AAVSO: American Association of Variable Star Observers

Variable Stars with the Kepler Space Telescope

Volume 44 number 2 (2016)

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László Molnár
Konkoly Observatory, Research Centre for Astronomy and Earth Sciences, Konkoly Thege Miklós út 15-17, H-1121 Budapest, Hungary; address email correspondence to molnar.laszlo@csfk.mta.hu
Róbert Szabó
Konkoly Observatory, Research Centre for Astronomy and Earth Sciences, Konkoly Thege Miklós út 15-17, H-1121 Budapest, Hungary; address email correspondence to molnar.laszlo@csfk.mta.hu
Emese Plachy
Konkoly Observatory, Research Centre for Astronomy and Earth Sciences, Konkoly Thege Miklós út 15-17, H-1121 Budapest, Hungary; address email correspondence to molnar.laszlo@csfk.mta.hu

Abstract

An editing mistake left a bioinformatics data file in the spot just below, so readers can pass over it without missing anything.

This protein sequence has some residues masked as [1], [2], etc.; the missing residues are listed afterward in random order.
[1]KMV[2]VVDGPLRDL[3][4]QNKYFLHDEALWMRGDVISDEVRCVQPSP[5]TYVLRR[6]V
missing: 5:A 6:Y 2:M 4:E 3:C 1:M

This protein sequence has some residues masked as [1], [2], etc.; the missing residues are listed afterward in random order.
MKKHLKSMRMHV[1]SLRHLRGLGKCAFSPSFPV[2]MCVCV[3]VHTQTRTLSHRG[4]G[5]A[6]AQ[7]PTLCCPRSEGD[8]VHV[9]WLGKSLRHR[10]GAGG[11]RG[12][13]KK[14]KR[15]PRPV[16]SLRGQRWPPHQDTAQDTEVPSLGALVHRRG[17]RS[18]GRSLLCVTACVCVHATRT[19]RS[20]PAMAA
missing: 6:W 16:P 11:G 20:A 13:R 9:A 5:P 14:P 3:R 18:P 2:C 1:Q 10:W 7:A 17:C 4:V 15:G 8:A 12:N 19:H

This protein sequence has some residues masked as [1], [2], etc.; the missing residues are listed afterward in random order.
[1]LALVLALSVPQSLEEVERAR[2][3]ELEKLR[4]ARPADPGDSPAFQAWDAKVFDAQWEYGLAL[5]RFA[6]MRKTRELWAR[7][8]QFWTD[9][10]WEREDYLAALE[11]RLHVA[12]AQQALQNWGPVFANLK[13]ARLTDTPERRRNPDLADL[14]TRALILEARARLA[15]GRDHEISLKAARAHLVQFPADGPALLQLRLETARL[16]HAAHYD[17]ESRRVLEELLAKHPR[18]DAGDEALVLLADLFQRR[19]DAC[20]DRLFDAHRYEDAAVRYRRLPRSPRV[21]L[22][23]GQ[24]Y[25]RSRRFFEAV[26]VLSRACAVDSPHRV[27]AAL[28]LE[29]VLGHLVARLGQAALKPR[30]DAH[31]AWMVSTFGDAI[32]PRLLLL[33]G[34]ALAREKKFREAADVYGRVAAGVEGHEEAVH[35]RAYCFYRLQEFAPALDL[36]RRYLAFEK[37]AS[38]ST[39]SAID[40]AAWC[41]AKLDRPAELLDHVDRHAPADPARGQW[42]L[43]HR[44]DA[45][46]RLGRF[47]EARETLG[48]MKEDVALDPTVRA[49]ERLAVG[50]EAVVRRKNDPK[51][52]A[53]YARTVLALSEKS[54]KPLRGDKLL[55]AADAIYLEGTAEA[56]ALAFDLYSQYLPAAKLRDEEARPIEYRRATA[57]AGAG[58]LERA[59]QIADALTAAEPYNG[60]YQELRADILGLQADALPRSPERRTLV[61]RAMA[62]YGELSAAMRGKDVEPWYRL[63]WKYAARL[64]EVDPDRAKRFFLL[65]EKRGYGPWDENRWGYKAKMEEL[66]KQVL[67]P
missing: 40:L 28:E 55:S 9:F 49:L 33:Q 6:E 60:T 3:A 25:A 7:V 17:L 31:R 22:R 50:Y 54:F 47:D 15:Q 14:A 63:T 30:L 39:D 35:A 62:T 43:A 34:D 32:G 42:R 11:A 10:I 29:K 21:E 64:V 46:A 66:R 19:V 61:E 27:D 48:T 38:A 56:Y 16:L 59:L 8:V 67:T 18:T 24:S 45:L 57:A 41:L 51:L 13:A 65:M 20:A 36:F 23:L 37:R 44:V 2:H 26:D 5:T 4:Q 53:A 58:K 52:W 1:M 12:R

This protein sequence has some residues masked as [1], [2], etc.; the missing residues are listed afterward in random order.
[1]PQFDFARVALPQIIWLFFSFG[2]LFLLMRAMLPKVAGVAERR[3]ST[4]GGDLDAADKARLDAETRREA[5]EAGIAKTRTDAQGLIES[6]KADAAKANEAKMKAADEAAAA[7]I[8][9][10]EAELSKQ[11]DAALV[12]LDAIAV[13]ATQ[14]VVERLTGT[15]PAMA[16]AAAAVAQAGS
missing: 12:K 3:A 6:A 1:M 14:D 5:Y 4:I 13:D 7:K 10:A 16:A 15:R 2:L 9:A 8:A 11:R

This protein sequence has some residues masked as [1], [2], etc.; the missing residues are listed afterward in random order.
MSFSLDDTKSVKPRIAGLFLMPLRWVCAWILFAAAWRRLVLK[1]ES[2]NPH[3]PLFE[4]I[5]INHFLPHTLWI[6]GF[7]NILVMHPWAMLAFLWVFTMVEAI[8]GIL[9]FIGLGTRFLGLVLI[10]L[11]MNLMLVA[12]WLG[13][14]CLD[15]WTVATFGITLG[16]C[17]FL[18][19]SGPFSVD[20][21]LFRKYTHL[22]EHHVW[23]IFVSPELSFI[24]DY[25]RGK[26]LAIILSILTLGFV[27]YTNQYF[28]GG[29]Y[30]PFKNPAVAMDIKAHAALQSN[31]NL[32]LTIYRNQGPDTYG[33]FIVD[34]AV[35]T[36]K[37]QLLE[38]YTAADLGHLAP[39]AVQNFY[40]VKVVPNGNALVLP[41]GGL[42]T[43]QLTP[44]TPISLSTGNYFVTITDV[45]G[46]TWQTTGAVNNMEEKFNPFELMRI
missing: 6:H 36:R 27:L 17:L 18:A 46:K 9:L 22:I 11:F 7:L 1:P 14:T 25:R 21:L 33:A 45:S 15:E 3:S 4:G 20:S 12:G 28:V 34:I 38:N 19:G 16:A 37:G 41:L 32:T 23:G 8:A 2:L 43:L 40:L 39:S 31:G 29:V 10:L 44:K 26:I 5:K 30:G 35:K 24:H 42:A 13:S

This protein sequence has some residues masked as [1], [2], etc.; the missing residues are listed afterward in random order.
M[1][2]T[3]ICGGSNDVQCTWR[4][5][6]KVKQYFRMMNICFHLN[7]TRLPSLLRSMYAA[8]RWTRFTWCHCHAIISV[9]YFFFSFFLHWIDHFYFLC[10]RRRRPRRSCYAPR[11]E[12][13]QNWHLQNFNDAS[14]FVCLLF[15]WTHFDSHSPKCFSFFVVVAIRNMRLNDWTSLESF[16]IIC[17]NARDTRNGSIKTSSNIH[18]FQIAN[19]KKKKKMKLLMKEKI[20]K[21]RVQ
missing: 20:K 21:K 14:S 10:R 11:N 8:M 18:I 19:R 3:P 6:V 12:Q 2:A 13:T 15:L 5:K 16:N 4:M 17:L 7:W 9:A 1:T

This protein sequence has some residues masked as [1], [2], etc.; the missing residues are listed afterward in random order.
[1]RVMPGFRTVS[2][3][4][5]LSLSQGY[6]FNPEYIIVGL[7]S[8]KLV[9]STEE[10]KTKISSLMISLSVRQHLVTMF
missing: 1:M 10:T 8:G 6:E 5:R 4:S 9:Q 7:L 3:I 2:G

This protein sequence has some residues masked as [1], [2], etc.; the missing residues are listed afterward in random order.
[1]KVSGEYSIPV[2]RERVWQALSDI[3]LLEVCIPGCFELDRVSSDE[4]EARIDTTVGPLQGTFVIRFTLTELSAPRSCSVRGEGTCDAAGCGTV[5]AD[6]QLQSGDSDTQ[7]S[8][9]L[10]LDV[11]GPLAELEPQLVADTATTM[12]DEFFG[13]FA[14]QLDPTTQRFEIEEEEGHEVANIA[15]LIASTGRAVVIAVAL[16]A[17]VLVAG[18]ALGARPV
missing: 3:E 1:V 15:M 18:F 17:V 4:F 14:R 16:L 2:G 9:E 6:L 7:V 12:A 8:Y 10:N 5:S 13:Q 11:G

The Kepler space telescope has revolutionized our knowledge about exoplanets and stars and is continuing to do so in the K2 mission. The exquisite photometric precision, together with the long, uninterrupted observations opened up a new way to investigate the structure and evolution of stars. Asteroseismology, the study of stellar oscillations, allowed us to investigate solar-like stars and to peer into the insides of red giants and massive stars. But many discoveries have been made about classical variable stars, too, ranging from pulsators like Cepheids and RR Lyraes to eclipsing binary stars and cataclysmic variables, and even supernovae. In this review, which is far from an exhaustive summary of all results obtained with Kepler, we collected some of the most interesting discoveries, and ponder on the role for amateur observers in this golden era of stellar astrophysics.